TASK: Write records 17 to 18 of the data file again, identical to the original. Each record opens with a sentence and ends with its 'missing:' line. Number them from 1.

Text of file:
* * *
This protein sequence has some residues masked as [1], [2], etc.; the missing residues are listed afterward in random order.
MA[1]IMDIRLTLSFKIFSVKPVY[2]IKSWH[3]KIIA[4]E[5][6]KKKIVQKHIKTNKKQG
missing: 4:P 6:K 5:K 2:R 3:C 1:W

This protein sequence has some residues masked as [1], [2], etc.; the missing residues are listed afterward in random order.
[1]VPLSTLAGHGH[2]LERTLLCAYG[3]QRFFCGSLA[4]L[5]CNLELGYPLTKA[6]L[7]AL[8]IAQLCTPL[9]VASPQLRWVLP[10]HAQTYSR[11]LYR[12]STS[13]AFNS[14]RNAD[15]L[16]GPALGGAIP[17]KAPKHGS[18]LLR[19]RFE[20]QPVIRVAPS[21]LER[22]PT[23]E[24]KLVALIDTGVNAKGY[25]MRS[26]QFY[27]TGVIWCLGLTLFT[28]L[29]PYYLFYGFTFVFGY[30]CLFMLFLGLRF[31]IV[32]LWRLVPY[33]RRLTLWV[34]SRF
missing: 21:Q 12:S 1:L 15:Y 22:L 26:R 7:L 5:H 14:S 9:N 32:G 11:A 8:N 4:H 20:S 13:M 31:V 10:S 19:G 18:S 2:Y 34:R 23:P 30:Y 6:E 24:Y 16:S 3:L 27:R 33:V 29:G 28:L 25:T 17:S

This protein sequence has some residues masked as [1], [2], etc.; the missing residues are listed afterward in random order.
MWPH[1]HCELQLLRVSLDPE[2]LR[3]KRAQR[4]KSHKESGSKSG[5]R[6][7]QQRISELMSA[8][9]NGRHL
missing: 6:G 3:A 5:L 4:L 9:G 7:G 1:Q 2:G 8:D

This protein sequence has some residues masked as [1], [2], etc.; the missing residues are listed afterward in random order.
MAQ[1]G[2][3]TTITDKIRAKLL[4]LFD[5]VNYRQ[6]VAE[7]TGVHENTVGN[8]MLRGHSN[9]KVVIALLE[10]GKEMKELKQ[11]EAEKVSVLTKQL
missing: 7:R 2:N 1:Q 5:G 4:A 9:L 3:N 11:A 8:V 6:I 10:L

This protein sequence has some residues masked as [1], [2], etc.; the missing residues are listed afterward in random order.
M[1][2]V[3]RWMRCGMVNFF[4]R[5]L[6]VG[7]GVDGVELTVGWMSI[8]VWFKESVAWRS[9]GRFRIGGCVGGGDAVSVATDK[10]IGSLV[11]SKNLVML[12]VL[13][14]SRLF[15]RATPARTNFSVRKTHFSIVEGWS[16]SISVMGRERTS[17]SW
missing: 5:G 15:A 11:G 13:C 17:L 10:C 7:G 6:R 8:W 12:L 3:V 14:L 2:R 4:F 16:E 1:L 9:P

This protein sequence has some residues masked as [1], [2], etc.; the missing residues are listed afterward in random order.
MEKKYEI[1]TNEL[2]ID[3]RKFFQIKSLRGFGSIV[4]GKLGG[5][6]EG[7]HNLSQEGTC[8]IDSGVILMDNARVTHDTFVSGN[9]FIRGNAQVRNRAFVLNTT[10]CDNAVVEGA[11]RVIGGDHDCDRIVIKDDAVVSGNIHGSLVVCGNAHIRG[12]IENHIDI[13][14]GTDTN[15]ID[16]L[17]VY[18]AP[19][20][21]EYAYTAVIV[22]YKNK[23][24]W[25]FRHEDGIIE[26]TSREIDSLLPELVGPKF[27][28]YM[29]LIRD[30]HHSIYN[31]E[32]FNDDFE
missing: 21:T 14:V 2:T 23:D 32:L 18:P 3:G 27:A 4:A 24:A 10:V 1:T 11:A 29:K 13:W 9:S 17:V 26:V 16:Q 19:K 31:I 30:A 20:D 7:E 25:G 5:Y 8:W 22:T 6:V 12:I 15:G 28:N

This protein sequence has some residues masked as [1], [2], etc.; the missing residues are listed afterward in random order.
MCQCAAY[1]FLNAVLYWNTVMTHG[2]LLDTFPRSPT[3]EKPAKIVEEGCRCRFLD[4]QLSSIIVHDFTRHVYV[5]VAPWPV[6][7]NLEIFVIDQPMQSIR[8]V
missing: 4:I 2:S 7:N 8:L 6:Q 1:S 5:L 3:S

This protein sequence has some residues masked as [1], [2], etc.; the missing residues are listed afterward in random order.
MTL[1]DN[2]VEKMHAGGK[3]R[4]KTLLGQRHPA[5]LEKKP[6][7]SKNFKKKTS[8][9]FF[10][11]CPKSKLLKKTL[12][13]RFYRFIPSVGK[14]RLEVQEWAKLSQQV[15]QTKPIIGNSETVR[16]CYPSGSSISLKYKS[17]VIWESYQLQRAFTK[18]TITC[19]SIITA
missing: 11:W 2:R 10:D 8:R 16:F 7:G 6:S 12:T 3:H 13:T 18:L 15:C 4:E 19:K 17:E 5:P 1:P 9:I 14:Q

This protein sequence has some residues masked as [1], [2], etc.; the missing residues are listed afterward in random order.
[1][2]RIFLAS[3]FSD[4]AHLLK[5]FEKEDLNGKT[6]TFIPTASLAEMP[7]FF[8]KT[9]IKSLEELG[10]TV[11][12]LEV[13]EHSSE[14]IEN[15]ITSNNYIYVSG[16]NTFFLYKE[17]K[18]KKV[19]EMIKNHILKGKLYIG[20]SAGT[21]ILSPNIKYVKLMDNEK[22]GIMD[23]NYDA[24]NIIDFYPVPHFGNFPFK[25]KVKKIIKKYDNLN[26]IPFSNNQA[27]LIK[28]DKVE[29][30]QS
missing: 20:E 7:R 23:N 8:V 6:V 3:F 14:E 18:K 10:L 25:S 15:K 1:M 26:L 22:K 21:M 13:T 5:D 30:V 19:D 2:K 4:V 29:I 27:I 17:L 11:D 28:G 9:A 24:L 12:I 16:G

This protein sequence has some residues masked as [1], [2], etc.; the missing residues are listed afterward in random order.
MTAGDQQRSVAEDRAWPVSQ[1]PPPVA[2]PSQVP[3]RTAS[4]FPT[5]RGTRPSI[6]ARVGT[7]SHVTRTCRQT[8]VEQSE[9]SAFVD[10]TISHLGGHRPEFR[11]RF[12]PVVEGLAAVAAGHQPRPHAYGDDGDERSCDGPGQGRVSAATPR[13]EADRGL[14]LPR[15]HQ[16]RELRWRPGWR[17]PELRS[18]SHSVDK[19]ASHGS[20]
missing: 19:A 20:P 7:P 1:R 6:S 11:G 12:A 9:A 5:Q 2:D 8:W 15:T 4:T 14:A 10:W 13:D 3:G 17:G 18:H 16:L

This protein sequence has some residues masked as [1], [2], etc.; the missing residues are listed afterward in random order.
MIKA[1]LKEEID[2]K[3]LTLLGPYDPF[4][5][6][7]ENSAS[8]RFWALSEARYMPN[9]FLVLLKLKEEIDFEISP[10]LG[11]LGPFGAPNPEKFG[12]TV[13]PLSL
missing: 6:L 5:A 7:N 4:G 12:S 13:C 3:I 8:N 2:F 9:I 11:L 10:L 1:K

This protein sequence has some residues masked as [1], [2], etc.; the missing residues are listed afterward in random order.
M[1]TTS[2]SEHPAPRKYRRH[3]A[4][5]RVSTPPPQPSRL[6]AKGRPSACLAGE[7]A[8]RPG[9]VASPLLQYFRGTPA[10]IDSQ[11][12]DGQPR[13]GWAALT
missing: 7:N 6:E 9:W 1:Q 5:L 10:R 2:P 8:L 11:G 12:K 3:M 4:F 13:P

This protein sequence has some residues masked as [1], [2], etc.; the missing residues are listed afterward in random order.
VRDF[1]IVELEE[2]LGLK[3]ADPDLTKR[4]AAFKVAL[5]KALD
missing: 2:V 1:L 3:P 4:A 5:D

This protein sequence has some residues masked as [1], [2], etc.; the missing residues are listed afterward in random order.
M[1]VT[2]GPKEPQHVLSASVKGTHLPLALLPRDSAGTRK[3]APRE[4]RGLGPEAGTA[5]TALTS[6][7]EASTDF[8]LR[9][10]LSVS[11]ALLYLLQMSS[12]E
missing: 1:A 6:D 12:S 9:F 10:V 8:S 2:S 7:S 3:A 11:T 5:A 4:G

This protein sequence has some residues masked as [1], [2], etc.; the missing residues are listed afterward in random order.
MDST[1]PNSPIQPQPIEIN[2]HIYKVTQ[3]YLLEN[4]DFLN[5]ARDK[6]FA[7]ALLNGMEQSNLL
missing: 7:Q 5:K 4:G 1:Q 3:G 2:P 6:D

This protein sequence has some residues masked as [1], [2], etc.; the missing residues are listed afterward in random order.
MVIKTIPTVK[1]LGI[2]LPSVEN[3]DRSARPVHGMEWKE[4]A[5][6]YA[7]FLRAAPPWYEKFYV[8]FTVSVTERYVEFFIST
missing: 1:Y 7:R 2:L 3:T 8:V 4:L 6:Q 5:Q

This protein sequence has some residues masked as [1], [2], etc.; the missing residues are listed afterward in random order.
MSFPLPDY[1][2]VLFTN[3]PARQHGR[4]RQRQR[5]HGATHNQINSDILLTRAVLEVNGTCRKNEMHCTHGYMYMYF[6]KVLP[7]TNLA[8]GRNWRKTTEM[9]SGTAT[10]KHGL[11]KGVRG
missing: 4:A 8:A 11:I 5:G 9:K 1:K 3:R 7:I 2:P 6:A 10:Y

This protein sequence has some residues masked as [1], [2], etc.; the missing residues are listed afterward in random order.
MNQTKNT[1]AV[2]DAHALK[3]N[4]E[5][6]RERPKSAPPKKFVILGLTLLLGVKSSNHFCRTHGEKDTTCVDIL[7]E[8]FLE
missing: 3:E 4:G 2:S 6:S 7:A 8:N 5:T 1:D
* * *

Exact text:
This protein sequence has some residues masked as [1], [2], etc.; the missing residues are listed afterward in random order.
MSFPLPDY[1][2]VLFTN[3]PARQHGR[4]RQRQR[5]HGATHNQINSDILLTRAVLEVNGTCRKNEMHCTHGYMYMYF[6]KVLP[7]TNLA[8]GRNWRKTTEM[9]SGTAT[10]KHGL[11]KGVRG
missing: 4:A 8:A 11:I 5:G 9:K 1:K 3:R 7:I 2:P 6:A 10:Y

This protein sequence has some residues masked as [1], [2], etc.; the missing residues are listed afterward in random order.
MNQTKNT[1]AV[2]DAHALK[3]N[4]E[5][6]RERPKSAPPKKFVILGLTLLLGVKSSNHFCRTHGEKDTTCVDIL[7]E[8]FLE
missing: 3:E 4:G 2:S 6:S 7:A 8:N 5:T 1:D